When the kids were young, we supplemented our clothing budget with garage sales.

It was my husband’s passion more than mine. I loved the deals he was able to get; he knew how to bargain and would get gently used clothes for the kids that were acceptable to the littles and appreciated by me.

Those days are gone. With the pandemic, garage sales aren’t happening.

Except when they are.

A friend called to let us know a sale was happening across the street from his home. Not for clothes or trinkets.

He had seen an electric car that he thought would be wonderful for the grands.

We went to check it out; I doubted this would be anything we would want.

It was more than I would have anticipated. The young man was selling his car to make money to buy a bicycle.

When we got home, a few of the grands came down to try it out. Ten-year-old Isley opened it up to full throttle and was cruising the cul-de-sac like a pro. Cal the Cautious, at almost three, wanted to ride it but was hesitant to drive.

Isley stepped in. “Cal, do you want to ride with me?” His grin grew.

The two went for a drive, and once again, Isley opened it up to full speed, and Cal’s laughter could be heard echoing around the cul-de-sac.

What he couldn’t do on his own, Cal did with someone who loved him, someone he trusted.

I’m not as cautious as Cal, so I’ll jump into situations and commit to doing things that I often don’t have the capacity to do. I often refuse to ask for help, not wanting anyone to question my competency or my heart, wanting to be seen as sufficient to do what I said I’d do.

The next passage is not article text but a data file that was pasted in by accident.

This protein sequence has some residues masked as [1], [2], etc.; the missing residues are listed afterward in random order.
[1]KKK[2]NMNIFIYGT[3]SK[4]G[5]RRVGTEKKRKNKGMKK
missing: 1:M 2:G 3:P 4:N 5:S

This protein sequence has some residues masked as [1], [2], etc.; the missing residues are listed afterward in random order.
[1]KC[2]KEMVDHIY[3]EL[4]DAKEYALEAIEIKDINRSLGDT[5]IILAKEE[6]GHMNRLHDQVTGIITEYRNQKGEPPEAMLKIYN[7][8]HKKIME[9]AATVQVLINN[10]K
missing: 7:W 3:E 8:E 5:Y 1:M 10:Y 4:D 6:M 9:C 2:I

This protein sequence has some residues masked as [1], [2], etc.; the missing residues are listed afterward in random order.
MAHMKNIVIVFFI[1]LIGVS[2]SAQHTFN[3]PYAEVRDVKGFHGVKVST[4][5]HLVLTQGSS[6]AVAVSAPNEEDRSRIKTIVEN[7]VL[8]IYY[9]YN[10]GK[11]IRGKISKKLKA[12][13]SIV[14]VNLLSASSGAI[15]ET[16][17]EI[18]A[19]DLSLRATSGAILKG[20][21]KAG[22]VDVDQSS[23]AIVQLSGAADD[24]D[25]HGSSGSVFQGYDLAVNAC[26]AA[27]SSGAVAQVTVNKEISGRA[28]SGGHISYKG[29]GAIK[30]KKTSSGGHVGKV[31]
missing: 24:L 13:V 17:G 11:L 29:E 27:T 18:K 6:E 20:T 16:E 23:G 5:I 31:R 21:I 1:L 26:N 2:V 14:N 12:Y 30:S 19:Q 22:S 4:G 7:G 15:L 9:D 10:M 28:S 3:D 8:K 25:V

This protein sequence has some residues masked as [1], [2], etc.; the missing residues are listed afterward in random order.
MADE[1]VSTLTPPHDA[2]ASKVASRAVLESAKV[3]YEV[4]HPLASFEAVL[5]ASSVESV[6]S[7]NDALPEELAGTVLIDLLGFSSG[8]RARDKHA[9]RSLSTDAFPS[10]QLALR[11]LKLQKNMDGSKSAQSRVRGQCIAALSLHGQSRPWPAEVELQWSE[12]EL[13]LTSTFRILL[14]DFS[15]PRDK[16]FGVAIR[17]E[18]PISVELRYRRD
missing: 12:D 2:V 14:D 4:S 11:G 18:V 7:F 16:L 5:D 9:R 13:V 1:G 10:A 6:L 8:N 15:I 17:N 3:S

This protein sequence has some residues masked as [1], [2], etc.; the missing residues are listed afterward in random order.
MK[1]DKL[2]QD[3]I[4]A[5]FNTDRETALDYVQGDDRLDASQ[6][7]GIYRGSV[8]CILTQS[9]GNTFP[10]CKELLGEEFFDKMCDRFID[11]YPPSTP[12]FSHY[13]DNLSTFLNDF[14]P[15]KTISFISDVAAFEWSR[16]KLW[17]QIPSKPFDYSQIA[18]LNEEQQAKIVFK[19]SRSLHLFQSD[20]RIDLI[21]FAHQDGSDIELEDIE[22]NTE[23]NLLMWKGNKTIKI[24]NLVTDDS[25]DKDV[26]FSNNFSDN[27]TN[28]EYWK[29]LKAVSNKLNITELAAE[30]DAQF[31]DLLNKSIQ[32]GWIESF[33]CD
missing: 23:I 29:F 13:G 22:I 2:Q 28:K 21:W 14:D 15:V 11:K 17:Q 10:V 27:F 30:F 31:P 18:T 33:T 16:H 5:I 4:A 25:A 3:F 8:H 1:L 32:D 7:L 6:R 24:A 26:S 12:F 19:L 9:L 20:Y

The people-pleaser in me doesn’t want to let anyone down. 

It’s not a weakness to ask for help. 

When Moses was leading the Israelites through the wilderness to the Promised Land, his father-in-law Jethro observed all that he was doing and saw his son-in-law was overwhelmed. Moses would have times when he’d help the people deal with their disagreements and conflicts as they traveled. In a group of two million people, issues would arise. But he’d sit and help them understand God’s wisdom while they stood around and waited for his insights.

Jethro saw this wasn’t sustainable. Moses was burning himself out and frustrating the people with waiting. So Jethro suggested having people help him in the process. The really big problems he would deal with, but the minor ones could be determined by those he trusted.

At a time where self-sufficiency is lauded, there’s a hesitancy to express the desire for help. To appear needy feels uncomfortable. 

God has made us for living in community. None of us are able to go it alone without the help of others. People we trust, who are safe, who know us and won’t condemn us when we’re in want. 

Self-sufficiency leads to isolation, which sets us up for believing lies God never wanted us to believe.

Needing one another is not an expression of neediness.

It’s an admission that we can’t do life alone.

God does know best.

 

 

 

5 responses »

  1. terry morgan says:

    LOVE those smiles! It’s more fun doing things together too. 🙂 I’ve learned a lot over the years about how “genius” is usually a group sport and how to truly value the better ideas and decisions that come from a diverse group rather than one person alone. Thanks for reminding us – “It’s not a weakness to ask for help” and “…we can’t do life alone”. So much truth there.

    Like

  2. look at those sweet “grands”!! Love this blog, and your stories and your message! Thank you!!

    Like

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